| High school|
| Roman Catholic Church|
| Open (Re-opened April 2012)|
Catholic Board of Education
Sisters of the Presentation
The Catholic Public High School, commonly known as Sangota Public School, located in Sangota, in the Swat Valley, Pakistan was built in 1962 under the Roman Catholic Diocese of Islamabad-Rawalpindi. It was renowned for being the center of quality education in the entire Malakand region, and most of the teachers were Irish nuns who had devoted their lives to educating Swat's children.
A co-education system was in place until the 1990s but after the establishment of Excelsior College, the boys were shifted there and from then onwards only girls were admitted to this prestigious school.
Catholic Public High School Wikipedia
This convent school was established in 1962 by Miangul Jahanzeb, popularly known as Wali sahib, the last ruler of Swat state, who not only donated land for the school but also provided generous financial aid for its construction and operations. The majestic building of the school was situated in a beautiful location on the left bank of the meandering Swat river, committed for spreading the light of education in the region. The Sister teachers of the school also dedicated their lives to education of young girls in neighbouring villages and hamlets, without any thought of financial gains, teaching them the same courses as were being taught in the school in the morning.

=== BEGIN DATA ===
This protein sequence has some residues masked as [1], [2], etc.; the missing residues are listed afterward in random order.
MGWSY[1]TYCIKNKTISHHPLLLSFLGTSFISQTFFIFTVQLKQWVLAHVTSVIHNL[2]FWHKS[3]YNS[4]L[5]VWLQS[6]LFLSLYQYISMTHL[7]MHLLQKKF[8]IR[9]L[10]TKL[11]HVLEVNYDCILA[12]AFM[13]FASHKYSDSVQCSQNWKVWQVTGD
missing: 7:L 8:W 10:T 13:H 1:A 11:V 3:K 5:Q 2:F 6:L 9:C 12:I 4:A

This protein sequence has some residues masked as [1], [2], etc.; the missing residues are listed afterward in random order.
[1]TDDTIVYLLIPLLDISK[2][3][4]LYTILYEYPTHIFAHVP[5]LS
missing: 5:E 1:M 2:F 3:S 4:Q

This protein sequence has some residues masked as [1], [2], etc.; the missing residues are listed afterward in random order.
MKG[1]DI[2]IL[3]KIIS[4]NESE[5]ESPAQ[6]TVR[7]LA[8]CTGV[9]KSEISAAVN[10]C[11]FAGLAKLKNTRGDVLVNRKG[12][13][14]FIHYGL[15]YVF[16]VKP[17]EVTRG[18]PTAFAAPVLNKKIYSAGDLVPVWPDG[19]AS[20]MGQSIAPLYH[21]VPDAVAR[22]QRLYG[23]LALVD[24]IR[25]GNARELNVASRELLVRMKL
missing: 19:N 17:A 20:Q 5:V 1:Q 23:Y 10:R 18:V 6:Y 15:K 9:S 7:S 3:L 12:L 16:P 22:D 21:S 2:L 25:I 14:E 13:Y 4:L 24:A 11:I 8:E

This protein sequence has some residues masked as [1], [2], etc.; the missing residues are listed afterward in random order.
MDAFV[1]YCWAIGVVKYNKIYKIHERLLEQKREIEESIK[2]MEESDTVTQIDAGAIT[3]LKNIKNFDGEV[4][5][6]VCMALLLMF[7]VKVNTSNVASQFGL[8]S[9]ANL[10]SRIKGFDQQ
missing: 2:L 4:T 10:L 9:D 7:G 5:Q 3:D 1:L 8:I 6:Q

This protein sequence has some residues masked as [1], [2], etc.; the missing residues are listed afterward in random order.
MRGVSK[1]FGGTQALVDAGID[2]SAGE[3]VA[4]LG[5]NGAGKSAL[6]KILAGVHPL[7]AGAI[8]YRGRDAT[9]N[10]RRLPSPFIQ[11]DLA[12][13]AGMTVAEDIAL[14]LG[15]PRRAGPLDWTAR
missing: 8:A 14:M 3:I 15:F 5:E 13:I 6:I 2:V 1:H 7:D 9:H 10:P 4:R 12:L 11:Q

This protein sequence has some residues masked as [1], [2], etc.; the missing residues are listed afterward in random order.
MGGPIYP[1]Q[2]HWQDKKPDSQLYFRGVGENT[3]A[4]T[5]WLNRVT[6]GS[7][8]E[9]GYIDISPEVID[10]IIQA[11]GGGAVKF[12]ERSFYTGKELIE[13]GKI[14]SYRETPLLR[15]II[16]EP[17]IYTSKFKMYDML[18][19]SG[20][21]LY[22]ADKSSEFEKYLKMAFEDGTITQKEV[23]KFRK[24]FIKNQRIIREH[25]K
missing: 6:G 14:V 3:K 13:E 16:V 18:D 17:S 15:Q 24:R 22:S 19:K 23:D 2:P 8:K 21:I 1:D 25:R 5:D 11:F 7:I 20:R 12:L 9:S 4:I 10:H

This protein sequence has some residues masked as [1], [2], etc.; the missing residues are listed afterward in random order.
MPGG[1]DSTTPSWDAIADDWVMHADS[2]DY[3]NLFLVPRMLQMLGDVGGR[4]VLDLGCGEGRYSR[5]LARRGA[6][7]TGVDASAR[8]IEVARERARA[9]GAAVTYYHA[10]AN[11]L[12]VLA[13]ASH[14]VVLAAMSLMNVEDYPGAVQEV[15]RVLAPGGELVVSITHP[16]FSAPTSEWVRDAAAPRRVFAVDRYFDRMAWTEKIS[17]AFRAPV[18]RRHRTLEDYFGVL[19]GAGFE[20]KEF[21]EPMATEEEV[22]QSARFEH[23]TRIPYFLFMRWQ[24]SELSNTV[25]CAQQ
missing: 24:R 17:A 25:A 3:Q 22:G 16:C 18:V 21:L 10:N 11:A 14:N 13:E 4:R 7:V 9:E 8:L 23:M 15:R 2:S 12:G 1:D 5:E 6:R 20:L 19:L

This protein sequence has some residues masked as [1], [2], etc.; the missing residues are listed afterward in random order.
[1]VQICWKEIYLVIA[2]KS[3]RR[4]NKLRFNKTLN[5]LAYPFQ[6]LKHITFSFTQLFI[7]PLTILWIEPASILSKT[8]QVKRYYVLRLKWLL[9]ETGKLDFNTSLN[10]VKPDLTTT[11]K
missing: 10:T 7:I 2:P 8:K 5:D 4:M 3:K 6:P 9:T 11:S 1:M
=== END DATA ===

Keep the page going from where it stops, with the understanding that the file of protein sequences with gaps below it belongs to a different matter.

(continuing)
The school for girls was closed on September 10, 2007, after a letter warned the Sisters running the school to close the "factory of Christians" or face suicide attacks. Jan Nisaran-e-Islam (sacrificers of Islam) sent the letter to Swat Press Club, and local newspapers published it on September 9. It reopened on 17 September after the Swat district coordination officer assured protection for the convent and the school.
In June 2009 it was destroyed by raiders, according to a report from the Pakistani Bishops Justice and Peace Commission.
The girls' boarding school, run by the Sisters was attacked with explosives that destroyed the building. No victims were reported, as the Sisters themselves had closed the school, as a precaution. The school had nearly 1,000 students mainly from poor Christian and Muslim families.
According to the Church, Khyber-Pakhtunkhwa has suffered attacks on nearly 150 schools in recent years, a sign of the rise in intolerance and the spread of Islamic fundamentalist groups that are trying to annihilate the work of Christian institutions in the area of education.
In April 2012 the school was reopened with three sisters and over 80 girls and an impressive new building was erected for its operations.